The federal government has announced that it will distribute the total sum of N270 billion (or $750 million) to the 36 states of the federation to drive prudent public finance management in the country.
President Muhammadu Buhari, who was represented by the head of the Civil Service of the Federation, Mrs. Winifred Oyo-Ita, disclosed this at the Conference of Auditors-General in Nigeria yesterday in Abuja.
He said that, according to the plan, $700 million will be a grant to the states while $50 million will serve as technical assistance for capacity building to drive the process.
“Several measures have been introduced to ensure certain minimum improvement at the state level in governance and public financial management. These include the States’ Fiscal Transparency, Accountability and Sustainability Programme (SFPAS) in which $700 million will be made available as grants to states.
“Similarly, the sum of $50 million in technical assistance will be made available to key agencies within the states to build capacity. Let no state be left behind as we move Nigeria to the next level,” said Oyo-Ita who represented President Muhammadu Buhari at the event.
The Head of Service also announced that, henceforth, the accounts of government-owned enterprises will be audited within four months after the end of each financial year.
She also stressed the key role to be played by the auditor-general towards the success of government reforms aimed at entrenching accountability in governance.
“Recently, I approved several sweeping reforms in the public finance sector so as to further reduce risks and drive revenue. These reforms include performance monitoring that will set financial indicators and targets for revenue generating government-owned enterprises. New measures for expenditure controls, budgeting and financial reporting requirements as well as financial oversight have also been put in place,” she said.
LEADERSHIP recalls that in 2017, President Buhari launched a five-year strategic plan for the Office of the Auditor-General of the Federation, and as a follow up, additional funds were released for the implementation of the development plan.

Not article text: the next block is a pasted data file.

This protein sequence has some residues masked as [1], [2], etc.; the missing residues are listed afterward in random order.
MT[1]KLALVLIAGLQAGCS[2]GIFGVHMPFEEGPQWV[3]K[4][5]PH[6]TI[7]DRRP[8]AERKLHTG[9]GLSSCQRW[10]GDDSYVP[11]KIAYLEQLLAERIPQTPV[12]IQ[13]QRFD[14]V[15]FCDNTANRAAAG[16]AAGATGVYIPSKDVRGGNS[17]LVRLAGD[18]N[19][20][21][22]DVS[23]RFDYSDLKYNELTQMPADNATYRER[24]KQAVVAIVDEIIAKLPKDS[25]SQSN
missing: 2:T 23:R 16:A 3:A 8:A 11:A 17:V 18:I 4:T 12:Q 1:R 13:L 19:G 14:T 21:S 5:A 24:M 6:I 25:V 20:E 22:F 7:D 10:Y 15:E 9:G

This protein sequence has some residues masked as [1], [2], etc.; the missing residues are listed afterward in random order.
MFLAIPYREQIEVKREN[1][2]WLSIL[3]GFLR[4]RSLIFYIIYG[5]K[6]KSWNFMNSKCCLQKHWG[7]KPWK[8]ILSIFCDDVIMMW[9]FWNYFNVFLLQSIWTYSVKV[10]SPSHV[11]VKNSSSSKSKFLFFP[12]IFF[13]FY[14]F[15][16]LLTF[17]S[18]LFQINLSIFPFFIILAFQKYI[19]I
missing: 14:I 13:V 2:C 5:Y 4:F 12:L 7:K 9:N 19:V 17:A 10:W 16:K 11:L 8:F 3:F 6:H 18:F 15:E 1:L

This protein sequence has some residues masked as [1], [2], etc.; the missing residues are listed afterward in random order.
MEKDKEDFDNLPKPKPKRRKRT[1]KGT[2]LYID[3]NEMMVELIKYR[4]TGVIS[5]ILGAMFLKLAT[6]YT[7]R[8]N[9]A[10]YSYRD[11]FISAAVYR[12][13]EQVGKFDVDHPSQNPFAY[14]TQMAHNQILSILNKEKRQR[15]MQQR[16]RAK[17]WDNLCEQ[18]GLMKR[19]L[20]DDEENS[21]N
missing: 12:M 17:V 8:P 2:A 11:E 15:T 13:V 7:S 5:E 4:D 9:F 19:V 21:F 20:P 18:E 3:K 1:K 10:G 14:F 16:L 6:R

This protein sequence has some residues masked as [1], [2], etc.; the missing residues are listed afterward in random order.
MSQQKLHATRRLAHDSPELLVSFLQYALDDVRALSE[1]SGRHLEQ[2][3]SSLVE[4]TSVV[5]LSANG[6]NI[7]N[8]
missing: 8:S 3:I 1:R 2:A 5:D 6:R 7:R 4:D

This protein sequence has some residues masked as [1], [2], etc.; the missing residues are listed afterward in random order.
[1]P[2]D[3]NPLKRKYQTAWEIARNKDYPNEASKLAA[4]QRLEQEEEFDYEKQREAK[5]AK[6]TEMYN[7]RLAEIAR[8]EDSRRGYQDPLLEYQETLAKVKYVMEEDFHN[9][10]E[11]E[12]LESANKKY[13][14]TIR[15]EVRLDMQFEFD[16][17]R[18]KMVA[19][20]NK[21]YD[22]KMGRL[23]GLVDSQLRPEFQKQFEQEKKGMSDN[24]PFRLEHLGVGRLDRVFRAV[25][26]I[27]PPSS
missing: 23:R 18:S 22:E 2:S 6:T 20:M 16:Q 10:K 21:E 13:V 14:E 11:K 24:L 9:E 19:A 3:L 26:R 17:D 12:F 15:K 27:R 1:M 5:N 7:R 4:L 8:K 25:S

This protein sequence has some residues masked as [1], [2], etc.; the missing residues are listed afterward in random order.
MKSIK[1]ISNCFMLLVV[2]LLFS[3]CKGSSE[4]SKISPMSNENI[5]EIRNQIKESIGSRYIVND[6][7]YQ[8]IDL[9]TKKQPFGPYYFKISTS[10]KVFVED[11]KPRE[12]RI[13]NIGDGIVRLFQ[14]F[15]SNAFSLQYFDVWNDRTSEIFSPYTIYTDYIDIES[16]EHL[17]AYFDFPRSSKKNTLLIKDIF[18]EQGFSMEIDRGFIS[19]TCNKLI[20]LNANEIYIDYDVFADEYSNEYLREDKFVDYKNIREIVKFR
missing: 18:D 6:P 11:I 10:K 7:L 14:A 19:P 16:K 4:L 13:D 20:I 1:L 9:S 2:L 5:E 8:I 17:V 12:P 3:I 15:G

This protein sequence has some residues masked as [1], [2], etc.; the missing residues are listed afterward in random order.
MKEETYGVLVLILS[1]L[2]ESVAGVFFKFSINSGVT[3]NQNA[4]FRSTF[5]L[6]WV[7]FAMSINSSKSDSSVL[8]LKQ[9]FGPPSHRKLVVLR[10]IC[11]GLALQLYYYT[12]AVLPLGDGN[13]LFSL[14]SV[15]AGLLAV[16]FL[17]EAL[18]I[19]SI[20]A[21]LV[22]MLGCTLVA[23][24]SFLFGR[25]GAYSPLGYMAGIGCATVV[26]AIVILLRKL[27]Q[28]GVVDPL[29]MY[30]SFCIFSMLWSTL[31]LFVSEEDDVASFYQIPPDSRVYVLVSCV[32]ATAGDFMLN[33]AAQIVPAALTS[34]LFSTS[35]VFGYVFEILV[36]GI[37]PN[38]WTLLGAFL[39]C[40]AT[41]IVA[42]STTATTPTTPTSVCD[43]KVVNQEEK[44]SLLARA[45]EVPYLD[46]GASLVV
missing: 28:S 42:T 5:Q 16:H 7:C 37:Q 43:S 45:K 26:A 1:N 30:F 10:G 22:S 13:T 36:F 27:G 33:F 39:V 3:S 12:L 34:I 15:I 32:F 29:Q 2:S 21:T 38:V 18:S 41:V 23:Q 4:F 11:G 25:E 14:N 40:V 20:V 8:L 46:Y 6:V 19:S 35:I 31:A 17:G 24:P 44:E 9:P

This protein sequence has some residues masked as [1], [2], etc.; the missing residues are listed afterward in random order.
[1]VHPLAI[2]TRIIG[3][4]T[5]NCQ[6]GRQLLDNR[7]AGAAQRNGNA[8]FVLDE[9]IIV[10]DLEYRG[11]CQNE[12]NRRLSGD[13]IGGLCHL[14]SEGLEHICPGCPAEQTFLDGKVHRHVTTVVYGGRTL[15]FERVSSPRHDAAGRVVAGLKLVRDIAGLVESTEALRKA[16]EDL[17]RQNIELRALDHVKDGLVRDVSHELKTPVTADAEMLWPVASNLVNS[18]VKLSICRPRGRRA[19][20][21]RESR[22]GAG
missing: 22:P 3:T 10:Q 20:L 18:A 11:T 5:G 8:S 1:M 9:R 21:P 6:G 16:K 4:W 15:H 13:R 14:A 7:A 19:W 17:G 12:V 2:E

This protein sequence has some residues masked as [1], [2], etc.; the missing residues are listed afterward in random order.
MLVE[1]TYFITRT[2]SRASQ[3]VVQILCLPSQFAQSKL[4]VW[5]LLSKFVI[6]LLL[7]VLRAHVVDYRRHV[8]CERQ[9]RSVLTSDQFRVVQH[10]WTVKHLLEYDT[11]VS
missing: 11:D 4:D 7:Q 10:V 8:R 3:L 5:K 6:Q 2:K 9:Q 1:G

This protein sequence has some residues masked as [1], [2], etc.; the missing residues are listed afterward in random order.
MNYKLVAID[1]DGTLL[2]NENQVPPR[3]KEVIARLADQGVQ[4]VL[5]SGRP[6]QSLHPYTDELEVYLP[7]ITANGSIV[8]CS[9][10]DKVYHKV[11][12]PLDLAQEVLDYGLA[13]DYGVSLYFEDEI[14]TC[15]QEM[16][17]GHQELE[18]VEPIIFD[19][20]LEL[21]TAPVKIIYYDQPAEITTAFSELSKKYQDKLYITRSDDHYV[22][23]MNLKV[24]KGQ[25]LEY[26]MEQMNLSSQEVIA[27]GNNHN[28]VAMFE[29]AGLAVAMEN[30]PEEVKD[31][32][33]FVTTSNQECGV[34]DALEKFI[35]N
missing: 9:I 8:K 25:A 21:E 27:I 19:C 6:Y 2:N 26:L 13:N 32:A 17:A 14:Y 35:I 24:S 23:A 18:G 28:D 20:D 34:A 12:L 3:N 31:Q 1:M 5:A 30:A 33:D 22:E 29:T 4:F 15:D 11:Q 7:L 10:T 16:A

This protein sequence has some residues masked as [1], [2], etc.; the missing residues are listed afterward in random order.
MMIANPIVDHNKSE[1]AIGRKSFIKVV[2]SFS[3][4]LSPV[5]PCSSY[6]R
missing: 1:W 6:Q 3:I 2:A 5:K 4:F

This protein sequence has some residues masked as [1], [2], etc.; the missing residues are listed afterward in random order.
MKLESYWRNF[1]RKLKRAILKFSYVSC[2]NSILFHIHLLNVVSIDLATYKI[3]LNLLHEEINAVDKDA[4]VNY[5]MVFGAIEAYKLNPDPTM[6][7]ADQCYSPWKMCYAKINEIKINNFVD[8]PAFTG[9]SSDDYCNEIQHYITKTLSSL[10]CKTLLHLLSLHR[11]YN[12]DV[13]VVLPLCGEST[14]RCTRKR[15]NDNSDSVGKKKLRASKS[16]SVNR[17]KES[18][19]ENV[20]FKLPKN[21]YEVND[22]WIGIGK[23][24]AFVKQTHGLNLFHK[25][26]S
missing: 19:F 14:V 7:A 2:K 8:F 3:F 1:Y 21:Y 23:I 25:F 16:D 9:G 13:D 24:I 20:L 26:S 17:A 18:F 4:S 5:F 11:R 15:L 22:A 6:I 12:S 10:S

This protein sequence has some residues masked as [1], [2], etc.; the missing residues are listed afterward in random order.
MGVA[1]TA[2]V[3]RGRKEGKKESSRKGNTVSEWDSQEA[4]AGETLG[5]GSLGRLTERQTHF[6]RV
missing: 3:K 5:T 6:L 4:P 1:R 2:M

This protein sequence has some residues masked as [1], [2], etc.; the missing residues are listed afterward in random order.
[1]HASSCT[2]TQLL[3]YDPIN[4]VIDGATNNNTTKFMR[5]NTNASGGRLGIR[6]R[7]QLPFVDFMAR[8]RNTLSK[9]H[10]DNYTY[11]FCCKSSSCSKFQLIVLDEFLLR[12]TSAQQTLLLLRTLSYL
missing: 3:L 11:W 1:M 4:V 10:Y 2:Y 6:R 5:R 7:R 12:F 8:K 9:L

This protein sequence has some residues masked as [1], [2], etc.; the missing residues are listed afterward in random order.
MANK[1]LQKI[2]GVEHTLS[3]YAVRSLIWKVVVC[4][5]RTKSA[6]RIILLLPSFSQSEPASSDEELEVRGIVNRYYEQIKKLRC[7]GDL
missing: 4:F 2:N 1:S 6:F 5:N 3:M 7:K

The president affirmed that government would continue to provide the required support in recognition of the critical role auditors play in government.
But speaking yesterday at the conference of the auditors, tagged “Nigeria’s Drive Towards the Achievement of Sustainable Development Goals (SDGs): the Strategic Roles of Auditors-General,” the president said the strategic plan would deepen the fight against corruption.
Buhari acknowledged that there are still gaps to be closed, especially in the area of external auditing, and challenged the participants who thronged the International Conference Centre, Abuja, venue of the event, to think about how progress should be measured.
He said independent evaluation by auditors of the success or otherwise of the implementation of SDGs, especially in the management of looted funds, the gains derived from proper implementation of the Treasury Single Account (TSA), the impact achieved through the N-power Programme, the lives that have been improved through the Social Safety Net, conditional cash transfers and the school feeding programme and the visible progress with roads and rail infrastructure across the country are all necessary ingredients for improvement.
“Your constitutional responsibility to stop corruption even before it happens, is very unique, especially with the independence that it guarantees. I urge you to take this role seriously as it has direct impact on our development as a nation and what we make from our limited resources,” he stated.
In his welcome remarks, the auditor-general of the federation (AuGF), Anthony Mkpe-Ayine, said for Nigeria to succeed in the successful implementation of SDGs, the audit community in Nigeria has a strategic role to play.
“It is the duty of the Supreme Audit Institutions (SAIs) Community to help watch over SDGs implementation and policy integration,” he said, adding that audits could look at specific programmes that target the poor and vulnerable groups to evaluate whether these issues are incorporated into the range of government policies.
The conference is expected to produce a roadmap for effective auditing and to assess the progress achieved with the money that has been appropriated and spent so far, with a focus on possible achievements if more money is spent.
Chairman of the Auditors’ Forum, Alhaji Abdul Usman Aliu, said the forum would help the members to chart a better way forward for the country. He challenged auditors to make a difference in their states and agencies of operation.
“I want the forum to continue so that we educate ourselves on our roles as auditors,” he said.
On his part, the chairman, House Committee on Public Accounts. Kingsley Chimda, pointed out that a good audit system can help reduce the corruption responsible for the non- achievement of the SDGs,.
He expressed hope that the president would assent to the Audit Bill already passed by the lawmakers just as he called on the auditors to come up with a roadmap for a proper auditing system.